Friday, August 26, 2011

The Spark That Got Me Writing

I've always known that I wanted to be a writer. At a really young age, I remember bringing a list to my parents and announcing that I waned to:

a) Act
b) Sing
c) Write

Acting--It didn't take me too long to realize that I was too shy to act in front of people (exhibit A: the disastrous school play try-outs of sophomore year. I wish I could wipe those memories from my brain)

Singing--I do well enough to sing my kinds a goodnight song and sing along with the hymns at church (you know, blended with about 150 other people) but I realized--also in high school--when a friend wanted me to sing with him, that I was way too shy to sing in front of people. (And I won't tell you about the time someone was covering their ear when singing next to me. I tried not to be offended...)

That left writing--which was my favorite one on the list anyway. I used to make my sister write stories with me instead of play. We were endlessly starting clubs together, and part of those clubs was that we'd have to write stories back and forth with each other. She never complained (maybe because I'm the oldest) and she always read everything I wrote (still does).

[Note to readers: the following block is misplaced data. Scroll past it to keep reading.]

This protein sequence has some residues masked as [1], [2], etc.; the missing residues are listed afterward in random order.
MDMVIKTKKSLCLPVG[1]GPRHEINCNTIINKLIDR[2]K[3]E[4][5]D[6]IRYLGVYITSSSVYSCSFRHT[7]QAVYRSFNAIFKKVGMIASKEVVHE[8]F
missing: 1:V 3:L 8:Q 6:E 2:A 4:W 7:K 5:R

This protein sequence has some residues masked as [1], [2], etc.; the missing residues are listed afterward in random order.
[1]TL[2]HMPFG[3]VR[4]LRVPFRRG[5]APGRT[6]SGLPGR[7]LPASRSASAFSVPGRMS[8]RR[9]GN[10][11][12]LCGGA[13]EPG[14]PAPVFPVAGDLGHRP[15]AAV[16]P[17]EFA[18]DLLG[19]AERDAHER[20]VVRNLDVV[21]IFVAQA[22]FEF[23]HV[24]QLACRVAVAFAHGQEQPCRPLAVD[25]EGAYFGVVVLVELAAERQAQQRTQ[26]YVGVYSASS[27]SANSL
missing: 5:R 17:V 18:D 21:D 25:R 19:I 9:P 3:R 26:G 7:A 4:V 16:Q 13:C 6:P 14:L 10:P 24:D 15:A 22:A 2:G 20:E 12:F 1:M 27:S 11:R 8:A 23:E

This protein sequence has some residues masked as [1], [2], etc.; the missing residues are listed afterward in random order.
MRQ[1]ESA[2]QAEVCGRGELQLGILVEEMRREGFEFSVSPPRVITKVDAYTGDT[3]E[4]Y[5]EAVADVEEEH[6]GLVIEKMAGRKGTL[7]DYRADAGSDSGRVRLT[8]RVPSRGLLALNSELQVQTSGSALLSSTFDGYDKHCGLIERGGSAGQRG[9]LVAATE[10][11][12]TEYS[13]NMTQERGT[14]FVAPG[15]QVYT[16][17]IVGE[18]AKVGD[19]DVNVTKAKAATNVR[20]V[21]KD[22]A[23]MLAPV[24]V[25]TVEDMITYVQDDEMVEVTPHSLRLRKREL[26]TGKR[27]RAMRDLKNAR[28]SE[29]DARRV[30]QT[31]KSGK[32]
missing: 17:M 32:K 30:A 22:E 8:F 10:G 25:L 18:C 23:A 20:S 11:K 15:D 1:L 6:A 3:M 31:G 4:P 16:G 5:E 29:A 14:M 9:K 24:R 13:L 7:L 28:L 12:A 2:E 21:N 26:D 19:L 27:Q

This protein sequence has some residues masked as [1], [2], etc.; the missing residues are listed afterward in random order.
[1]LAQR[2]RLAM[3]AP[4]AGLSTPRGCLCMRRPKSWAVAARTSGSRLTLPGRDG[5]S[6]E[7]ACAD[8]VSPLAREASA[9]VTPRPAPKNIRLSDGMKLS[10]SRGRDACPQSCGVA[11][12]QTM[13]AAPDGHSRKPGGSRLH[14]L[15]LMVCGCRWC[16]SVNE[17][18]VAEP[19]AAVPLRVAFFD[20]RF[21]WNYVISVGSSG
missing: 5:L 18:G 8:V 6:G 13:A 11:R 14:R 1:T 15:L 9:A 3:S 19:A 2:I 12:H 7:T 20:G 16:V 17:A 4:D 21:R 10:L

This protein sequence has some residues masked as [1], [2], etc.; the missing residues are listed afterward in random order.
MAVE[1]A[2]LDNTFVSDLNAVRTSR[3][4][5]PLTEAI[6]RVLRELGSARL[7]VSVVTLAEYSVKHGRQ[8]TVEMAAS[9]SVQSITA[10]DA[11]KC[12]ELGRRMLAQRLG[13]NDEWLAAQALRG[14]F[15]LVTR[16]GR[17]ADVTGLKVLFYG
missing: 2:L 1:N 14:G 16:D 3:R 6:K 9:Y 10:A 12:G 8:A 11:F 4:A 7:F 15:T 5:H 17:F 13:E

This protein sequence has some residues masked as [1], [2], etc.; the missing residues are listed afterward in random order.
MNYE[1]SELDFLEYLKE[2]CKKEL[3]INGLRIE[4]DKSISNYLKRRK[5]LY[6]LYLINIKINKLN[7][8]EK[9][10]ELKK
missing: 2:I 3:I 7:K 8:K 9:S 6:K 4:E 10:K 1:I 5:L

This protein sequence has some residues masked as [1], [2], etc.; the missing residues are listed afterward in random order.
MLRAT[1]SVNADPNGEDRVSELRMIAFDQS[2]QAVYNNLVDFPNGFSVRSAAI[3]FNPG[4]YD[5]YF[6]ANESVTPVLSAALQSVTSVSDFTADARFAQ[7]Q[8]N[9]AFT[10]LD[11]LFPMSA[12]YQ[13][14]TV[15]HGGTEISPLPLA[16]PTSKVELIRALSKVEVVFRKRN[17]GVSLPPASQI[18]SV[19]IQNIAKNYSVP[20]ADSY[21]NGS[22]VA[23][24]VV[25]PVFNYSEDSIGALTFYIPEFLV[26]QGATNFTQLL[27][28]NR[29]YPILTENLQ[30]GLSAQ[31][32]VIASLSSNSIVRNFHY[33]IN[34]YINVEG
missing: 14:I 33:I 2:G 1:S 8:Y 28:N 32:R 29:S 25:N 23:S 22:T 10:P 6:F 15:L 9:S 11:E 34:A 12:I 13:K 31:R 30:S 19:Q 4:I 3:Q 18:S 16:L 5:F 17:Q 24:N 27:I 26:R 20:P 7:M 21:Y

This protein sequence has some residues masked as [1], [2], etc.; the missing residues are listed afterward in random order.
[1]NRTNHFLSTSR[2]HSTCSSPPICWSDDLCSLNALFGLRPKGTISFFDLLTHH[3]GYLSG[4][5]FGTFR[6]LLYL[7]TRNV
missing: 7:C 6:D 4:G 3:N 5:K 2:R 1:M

But there were three experiences that made me realize that I COULD be a writer.

1) Sophomore year of high school. We had a group project in history/English (combined class) where we could present our information any way we wanted. My group decided to write a soap opera and act it out (I know, acting. I had a bit part.) It was hilarious. We had the class bending over and almost crying because they were laughing so hard. It was awesome to help write something so entertaining.

2) Junior year of high school. We had to write an epigraph paper--so basically we had to find a quote that we loved and write a personal essay about that quote. I chose a quote from James M. Barrie: "Those who bring sunshine into the lives of others cannot keep it from themselves." The I wrote about a time a group of us spent an evening with a friend's lonely grandpa, listening to his stories, drinking root beer, and having a great time. My teacher cried when she read it. I'd never had anyone cry when reading something I'd written. It really made me feel special.